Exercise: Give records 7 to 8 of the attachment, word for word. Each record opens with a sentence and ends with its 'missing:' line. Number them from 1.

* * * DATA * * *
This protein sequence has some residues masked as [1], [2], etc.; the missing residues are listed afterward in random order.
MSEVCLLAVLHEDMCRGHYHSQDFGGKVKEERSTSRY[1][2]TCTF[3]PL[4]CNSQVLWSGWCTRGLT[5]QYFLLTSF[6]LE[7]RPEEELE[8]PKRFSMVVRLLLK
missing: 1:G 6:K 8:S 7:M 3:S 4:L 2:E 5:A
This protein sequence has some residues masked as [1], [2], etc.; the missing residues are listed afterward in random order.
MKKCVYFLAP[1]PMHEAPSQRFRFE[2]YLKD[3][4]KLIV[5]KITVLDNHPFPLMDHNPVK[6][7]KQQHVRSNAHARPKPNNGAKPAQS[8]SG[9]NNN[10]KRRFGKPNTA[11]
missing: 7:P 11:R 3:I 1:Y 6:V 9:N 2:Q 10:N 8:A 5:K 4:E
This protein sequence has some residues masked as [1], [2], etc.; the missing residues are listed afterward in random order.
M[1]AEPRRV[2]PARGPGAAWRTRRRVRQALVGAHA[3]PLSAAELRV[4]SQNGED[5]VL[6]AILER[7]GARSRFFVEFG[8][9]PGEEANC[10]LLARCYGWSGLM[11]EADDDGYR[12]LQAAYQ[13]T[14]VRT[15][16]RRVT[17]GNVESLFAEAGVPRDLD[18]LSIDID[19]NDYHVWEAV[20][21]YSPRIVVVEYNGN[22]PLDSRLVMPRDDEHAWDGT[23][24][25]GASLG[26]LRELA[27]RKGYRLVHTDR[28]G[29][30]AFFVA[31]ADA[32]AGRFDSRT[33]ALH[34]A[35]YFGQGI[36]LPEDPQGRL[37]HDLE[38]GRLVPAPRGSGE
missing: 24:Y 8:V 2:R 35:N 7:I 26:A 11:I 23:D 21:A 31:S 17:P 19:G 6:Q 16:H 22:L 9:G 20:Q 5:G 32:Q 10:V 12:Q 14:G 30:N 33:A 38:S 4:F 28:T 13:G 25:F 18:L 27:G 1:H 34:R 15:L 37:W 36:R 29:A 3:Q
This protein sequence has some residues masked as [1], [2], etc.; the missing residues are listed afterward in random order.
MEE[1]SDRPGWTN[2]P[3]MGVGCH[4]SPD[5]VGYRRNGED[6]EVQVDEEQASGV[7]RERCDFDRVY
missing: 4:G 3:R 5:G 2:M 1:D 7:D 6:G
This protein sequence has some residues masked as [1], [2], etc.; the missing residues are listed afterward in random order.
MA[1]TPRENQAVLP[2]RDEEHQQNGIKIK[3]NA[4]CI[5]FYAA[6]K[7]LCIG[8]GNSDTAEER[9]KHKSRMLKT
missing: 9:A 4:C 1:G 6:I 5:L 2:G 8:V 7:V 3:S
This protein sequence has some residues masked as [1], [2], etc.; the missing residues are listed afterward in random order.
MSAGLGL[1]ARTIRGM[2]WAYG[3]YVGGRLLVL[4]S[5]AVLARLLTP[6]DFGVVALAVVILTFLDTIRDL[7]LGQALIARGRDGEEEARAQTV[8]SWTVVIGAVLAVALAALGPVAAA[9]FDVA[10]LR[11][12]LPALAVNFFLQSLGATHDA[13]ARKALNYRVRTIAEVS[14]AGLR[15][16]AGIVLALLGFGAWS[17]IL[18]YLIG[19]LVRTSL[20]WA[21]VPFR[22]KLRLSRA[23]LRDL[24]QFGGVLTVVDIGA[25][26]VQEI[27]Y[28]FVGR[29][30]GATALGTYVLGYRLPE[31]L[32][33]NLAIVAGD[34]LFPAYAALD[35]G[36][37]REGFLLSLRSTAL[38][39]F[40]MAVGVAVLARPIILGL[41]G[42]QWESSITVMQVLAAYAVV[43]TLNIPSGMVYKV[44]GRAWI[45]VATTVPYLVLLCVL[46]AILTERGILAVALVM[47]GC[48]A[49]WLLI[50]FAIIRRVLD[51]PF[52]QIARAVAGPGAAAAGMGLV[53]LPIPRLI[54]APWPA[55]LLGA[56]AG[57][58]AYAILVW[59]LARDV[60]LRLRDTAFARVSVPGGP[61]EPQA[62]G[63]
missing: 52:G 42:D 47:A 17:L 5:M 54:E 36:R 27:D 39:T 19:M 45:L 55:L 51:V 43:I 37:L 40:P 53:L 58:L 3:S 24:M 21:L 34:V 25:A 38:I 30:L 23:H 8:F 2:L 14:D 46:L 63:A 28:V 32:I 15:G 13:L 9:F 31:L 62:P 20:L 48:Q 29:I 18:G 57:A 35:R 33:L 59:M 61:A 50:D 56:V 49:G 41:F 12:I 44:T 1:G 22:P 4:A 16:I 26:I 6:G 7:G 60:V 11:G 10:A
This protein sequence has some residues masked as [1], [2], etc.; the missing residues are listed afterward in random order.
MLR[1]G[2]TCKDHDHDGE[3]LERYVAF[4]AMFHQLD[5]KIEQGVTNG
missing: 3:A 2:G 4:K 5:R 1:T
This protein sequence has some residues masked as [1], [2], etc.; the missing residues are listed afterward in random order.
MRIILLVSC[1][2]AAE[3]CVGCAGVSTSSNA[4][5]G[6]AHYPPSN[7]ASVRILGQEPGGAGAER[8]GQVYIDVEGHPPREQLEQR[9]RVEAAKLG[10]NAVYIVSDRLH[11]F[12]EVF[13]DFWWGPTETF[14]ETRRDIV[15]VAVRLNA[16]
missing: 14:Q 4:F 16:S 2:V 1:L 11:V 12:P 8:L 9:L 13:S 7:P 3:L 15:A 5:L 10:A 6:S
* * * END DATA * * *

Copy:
This protein sequence has some residues masked as [1], [2], etc.; the missing residues are listed afterward in random order.
MLR[1]G[2]TCKDHDHDGE[3]LERYVAF[4]AMFHQLD[5]KIEQGVTNG
missing: 3:A 2:G 4:K 5:R 1:T
This protein sequence has some residues masked as [1], [2], etc.; the missing residues are listed afterward in random order.
MRIILLVSC[1][2]AAE[3]CVGCAGVSTSSNA[4][5]G[6]AHYPPSN[7]ASVRILGQEPGGAGAER[8]GQVYIDVEGHPPREQLEQR[9]RVEAAKLG[10]NAVYIVSDRLH[11]F[12]EVF[13]DFWWGPTETF[14]ETRRDIV[15]VAVRLNA[16]
missing: 14:Q 4:F 16:S 2:V 1:L 11:V 12:P 8:L 9:L 13:S 7:P 3:L 15:A 5:L 10:A 6:S